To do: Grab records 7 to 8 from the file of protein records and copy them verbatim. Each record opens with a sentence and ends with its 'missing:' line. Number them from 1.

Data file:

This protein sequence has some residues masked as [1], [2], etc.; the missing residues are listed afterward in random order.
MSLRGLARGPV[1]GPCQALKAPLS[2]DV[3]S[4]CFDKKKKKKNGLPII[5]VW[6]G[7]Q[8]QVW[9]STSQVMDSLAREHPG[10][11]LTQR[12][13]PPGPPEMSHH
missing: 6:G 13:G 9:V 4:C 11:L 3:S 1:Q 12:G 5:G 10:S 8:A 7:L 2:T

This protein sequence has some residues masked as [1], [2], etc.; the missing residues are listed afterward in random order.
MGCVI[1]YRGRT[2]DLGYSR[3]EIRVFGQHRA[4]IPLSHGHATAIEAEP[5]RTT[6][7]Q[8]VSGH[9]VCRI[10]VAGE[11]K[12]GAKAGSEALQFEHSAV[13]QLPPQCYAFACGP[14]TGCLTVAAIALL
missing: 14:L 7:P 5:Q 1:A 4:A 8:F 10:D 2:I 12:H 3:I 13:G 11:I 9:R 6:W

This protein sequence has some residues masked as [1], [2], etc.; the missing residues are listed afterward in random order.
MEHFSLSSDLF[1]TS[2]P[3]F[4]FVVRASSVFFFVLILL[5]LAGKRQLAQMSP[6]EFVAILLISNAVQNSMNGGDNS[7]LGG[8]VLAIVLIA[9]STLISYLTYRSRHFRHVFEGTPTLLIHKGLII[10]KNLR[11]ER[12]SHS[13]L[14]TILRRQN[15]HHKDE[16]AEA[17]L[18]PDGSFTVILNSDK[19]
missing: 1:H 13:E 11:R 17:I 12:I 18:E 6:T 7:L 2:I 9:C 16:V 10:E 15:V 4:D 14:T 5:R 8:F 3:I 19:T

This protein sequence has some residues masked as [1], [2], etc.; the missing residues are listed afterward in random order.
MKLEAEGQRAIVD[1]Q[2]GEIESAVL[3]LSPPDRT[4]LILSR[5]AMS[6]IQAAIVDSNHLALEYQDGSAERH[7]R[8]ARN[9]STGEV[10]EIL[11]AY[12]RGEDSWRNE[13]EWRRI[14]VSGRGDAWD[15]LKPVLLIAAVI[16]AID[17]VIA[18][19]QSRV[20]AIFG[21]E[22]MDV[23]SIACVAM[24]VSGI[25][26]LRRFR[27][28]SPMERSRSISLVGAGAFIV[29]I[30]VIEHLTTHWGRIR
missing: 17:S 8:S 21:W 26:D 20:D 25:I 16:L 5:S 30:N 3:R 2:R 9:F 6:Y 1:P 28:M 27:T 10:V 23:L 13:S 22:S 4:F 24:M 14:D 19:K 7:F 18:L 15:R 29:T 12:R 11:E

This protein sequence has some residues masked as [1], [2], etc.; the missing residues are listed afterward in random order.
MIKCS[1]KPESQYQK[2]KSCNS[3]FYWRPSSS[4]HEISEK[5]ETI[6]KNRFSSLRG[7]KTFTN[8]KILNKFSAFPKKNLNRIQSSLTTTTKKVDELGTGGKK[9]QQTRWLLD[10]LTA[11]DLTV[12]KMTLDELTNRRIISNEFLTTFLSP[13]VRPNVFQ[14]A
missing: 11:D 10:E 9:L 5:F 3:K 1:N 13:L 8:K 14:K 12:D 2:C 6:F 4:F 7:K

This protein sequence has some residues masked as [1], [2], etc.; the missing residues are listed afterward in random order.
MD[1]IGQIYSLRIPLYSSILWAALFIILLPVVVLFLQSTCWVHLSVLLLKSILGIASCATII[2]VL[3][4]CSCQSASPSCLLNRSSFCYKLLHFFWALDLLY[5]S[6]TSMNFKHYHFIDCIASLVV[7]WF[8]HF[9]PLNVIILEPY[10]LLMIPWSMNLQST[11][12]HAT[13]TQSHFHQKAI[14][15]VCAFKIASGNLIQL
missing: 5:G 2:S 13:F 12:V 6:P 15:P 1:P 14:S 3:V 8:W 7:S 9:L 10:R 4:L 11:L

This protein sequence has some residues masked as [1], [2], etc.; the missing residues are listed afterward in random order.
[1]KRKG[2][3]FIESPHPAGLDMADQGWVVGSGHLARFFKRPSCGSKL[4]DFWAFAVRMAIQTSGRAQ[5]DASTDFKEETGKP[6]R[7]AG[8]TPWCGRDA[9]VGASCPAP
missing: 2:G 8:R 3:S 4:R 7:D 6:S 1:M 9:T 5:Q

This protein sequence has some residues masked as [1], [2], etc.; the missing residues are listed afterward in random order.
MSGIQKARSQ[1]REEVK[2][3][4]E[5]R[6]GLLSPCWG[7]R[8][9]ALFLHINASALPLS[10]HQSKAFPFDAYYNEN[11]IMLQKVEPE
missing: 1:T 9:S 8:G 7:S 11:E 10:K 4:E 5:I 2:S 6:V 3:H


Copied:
This protein sequence has some residues masked as [1], [2], etc.; the missing residues are listed afterward in random order.
[1]KRKG[2][3]FIESPHPAGLDMADQGWVVGSGHLARFFKRPSCGSKL[4]DFWAFAVRMAIQTSGRAQ[5]DASTDFKEETGKP[6]R[7]AG[8]TPWCGRDA[9]VGASCPAP
missing: 2:G 8:R 3:S 4:R 7:D 6:S 1:M 9:T 5:Q

This protein sequence has some residues masked as [1], [2], etc.; the missing residues are listed afterward in random order.
MSGIQKARSQ[1]REEVK[2][3][4]E[5]R[6]GLLSPCWG[7]R[8][9]ALFLHINASALPLS[10]HQSKAFPFDAYYNEN[11]IMLQKVEPE
missing: 1:T 9:S 8:G 7:S 11:E 10:K 4:E 5:I 2:S 6:V 3:H